California business law: New ways to get into hot water

It’s a new year, and that means that there are new employment laws on the books everywhere. More specifically, companies operating in California continue be subject to all sorts of employee-friendly laws. Hey, the state has to make money somehow!  And remember…ignorance is not a defense.  Rather than list out new California business law, we’re going to give you a few ways that you can get into hot water in California in 2016.

1.  You run an e-commerce firm in San Jose and you’ve hired three fulfillment reps – Tim, David, and Jennifer – to manage order processing.  All three employees have the same job descriptions and are doing work that is “substantially similar.”  You pay Tim and David $40k per year, and you pay Jennifer $35k per year.  This pay disparity is problematic due to California’s Fair Pay Act.

Temperature of water:  Hot 

2. You own a blog and media startup Bakersfield, but you open up a small office in San Francisco.  In order to afford your rent in SF, you pay your part-time employees $10 per hour for every hour worked.   While you’re meeting Federal minimum wage requirements, you’re not paying them in accordance with San Francisco’s local minimum wage of $15.25. You also fail to realize that due to AB970 the California Labor Commissioner can now enforce local minimum wage laws, in addition to the less-feared OLSE.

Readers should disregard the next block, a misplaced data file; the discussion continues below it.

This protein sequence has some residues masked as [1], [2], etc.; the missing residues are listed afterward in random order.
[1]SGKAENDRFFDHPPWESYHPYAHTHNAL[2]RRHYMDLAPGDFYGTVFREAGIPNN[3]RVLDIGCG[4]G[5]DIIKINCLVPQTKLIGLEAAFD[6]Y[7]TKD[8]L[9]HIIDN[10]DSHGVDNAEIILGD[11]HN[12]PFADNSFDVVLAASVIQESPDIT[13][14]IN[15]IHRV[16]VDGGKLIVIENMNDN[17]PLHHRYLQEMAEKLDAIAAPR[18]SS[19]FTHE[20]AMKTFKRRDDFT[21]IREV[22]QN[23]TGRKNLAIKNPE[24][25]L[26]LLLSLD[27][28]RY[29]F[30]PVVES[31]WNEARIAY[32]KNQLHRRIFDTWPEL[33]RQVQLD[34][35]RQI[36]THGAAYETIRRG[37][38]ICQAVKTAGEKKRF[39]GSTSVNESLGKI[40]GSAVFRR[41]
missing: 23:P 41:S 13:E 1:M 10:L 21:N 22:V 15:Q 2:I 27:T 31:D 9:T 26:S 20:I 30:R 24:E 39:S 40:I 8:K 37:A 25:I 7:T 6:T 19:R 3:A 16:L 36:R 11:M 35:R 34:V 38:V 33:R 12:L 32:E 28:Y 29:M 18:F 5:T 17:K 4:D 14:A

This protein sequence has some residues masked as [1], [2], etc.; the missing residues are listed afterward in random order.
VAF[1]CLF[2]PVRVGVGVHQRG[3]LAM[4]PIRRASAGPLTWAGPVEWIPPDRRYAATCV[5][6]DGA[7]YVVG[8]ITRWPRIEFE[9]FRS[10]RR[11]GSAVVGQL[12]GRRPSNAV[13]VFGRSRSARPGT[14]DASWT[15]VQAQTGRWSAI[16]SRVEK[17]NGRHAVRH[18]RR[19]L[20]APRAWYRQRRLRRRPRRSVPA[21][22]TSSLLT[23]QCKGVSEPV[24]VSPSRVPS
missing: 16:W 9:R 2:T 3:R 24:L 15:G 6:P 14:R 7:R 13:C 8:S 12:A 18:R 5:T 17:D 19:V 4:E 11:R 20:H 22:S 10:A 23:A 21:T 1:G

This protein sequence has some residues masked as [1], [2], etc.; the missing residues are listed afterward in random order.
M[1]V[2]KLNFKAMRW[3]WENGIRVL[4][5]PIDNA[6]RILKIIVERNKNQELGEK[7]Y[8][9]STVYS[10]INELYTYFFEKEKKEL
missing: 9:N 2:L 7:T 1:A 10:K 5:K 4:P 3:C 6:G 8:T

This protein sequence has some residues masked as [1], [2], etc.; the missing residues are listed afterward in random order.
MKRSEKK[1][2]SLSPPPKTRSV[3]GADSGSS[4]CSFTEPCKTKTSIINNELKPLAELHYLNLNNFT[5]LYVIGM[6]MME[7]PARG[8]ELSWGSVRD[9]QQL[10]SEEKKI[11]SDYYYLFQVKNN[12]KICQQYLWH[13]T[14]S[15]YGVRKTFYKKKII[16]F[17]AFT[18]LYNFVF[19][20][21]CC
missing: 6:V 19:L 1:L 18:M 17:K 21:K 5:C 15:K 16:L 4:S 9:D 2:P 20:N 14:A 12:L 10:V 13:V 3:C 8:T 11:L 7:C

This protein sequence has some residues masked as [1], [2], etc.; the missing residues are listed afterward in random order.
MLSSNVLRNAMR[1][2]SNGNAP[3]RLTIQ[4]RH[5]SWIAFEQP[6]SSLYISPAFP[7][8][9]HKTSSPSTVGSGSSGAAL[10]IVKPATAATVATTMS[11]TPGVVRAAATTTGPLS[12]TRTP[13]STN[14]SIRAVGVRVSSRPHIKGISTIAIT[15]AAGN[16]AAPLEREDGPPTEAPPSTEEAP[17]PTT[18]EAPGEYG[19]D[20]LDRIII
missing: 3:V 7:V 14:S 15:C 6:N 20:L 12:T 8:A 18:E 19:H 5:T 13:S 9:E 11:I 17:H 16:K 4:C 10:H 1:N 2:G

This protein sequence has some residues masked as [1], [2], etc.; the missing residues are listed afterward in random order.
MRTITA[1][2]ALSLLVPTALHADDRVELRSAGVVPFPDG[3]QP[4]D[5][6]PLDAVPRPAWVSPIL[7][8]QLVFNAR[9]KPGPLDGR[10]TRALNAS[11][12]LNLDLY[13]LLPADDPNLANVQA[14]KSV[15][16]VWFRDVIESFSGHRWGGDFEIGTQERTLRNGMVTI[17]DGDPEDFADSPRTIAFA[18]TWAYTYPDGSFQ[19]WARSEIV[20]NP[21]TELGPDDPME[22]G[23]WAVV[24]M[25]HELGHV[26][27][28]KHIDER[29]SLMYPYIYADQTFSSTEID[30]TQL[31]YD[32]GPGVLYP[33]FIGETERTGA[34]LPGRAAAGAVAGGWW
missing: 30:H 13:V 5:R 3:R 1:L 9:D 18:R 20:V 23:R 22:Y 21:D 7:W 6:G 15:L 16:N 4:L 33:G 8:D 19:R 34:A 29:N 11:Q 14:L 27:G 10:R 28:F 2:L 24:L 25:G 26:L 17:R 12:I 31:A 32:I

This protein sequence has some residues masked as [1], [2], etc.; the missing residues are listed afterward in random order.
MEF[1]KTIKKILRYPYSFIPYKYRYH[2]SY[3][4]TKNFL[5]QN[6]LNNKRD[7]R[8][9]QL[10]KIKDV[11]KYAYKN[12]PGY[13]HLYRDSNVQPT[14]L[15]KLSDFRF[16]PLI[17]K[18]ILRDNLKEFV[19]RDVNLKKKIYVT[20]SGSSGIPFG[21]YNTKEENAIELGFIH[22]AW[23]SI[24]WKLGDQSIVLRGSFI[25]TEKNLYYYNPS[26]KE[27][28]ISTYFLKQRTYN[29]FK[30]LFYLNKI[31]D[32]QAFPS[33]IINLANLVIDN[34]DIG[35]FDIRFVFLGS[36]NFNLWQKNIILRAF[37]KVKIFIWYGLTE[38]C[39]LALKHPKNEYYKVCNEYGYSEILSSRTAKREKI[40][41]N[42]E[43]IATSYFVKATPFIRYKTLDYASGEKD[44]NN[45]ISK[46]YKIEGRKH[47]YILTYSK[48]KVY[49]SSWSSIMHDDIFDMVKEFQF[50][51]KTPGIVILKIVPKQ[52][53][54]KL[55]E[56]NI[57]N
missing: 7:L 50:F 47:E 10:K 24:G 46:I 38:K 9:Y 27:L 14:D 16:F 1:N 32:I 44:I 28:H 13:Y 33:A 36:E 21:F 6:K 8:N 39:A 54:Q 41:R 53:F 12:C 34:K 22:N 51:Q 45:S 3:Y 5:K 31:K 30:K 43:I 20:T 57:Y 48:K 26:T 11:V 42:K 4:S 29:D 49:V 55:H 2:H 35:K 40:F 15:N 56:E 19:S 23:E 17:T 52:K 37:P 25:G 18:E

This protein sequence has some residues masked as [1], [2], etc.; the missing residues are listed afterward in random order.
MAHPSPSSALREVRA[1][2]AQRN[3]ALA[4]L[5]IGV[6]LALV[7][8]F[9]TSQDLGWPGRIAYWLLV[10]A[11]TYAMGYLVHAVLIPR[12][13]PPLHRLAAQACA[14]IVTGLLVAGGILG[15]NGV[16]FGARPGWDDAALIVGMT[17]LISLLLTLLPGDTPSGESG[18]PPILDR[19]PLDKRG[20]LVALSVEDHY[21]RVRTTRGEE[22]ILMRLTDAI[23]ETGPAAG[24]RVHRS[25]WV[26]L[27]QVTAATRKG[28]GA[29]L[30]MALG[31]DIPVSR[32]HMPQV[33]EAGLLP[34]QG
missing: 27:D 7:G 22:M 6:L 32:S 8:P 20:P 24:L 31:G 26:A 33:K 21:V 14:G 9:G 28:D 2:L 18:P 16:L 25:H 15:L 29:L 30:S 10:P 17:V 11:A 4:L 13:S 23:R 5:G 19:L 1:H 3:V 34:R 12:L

Temperature of water: Warm

3. You are the CEO of a professional services firm in Los Angeles.  Your company has been using E-Verify since 2014.  An HR Manager on staff uses E-Verify as part of the hiring process. You are talking to a new candidate and you really like her.  In “wanting to know a little more” about the candidate, you have your HR Manager run the candidate’s info that was included on their application through E-Verify.  You didn’t realize that this is now illegal. There is an electronic record of what has been done.  Be prepared to shell out up to $10,000 in penalties.

Temperature of water: Scalding

If you have a company or employees in California, try to avoid being like any of the companies above.  And if any of you feel inclined to take on “the law”, I’d encourage you to listen to what The Clash has to say about fighting the law (along with who won).

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